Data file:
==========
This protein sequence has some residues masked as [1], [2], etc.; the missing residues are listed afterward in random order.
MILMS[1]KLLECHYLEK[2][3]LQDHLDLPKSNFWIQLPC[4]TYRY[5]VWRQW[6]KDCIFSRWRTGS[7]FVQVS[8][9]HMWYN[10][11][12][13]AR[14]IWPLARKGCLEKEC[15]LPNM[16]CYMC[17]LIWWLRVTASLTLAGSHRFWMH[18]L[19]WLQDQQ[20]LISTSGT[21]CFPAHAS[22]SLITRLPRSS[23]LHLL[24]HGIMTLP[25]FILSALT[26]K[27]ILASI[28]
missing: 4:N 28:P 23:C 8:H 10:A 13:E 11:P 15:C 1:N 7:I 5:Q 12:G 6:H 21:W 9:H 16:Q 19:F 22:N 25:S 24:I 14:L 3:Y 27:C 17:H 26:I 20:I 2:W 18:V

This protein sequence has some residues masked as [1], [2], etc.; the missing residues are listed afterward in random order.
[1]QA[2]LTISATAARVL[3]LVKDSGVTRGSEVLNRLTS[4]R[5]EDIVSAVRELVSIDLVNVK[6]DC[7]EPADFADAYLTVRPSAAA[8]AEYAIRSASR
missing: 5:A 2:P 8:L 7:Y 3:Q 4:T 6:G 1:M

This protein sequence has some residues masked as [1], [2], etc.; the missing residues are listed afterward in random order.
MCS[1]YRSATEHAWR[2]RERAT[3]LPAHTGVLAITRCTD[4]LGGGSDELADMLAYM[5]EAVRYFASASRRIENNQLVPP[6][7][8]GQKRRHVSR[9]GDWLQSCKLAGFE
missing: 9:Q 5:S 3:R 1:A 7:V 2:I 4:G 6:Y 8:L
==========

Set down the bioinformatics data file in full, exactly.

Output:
This protein sequence has some residues masked as [1], [2], etc.; the missing residues are listed afterward in random order.
MILMS[1]KLLECHYLEK[2][3]LQDHLDLPKSNFWIQLPC[4]TYRY[5]VWRQW[6]KDCIFSRWRTGS[7]FVQVS[8][9]HMWYN[10][11][12][13]AR[14]IWPLARKGCLEKEC[15]LPNM[16]CYMC[17]LIWWLRVTASLTLAGSHRFWMH[18]L[19]WLQDQQ[20]LISTSGT[21]CFPAHAS[22]SLITRLPRSS[23]LHLL[24]HGIMTLP[25]FILSALT[26]K[27]ILASI[28]
missing: 4:N 28:P 23:C 8:H 10:A 13:E 11:P 15:C 1:N 7:I 5:Q 12:G 6:H 21:W 9:H 16:Q 19:F 22:N 25:S 24:I 14:L 3:Y 27:C 17:H 26:I 20:I 2:W 18:V

This protein sequence has some residues masked as [1], [2], etc.; the missing residues are listed afterward in random order.
[1]QA[2]LTISATAARVL[3]LVKDSGVTRGSEVLNRLTS[4]R[5]EDIVSAVRELVSIDLVNVK[6]DC[7]EPADFADAYLTVRPSAAA[8]AEYAIRSASR
missing: 5:A 2:P 8:L 7:Y 3:Q 4:T 6:G 1:M

This protein sequence has some residues masked as [1], [2], etc.; the missing residues are listed afterward in random order.
MCS[1]YRSATEHAWR[2]RERAT[3]LPAHTGVLAITRCTD[4]LGGGSDELADMLAYM[5]EAVRYFASASRRIENNQLVPP[6][7][8]GQKRRHVSR[9]GDWLQSCKLAGFE
missing: 9:Q 5:S 3:R 1:A 7:V 2:I 4:G 6:Y 8:L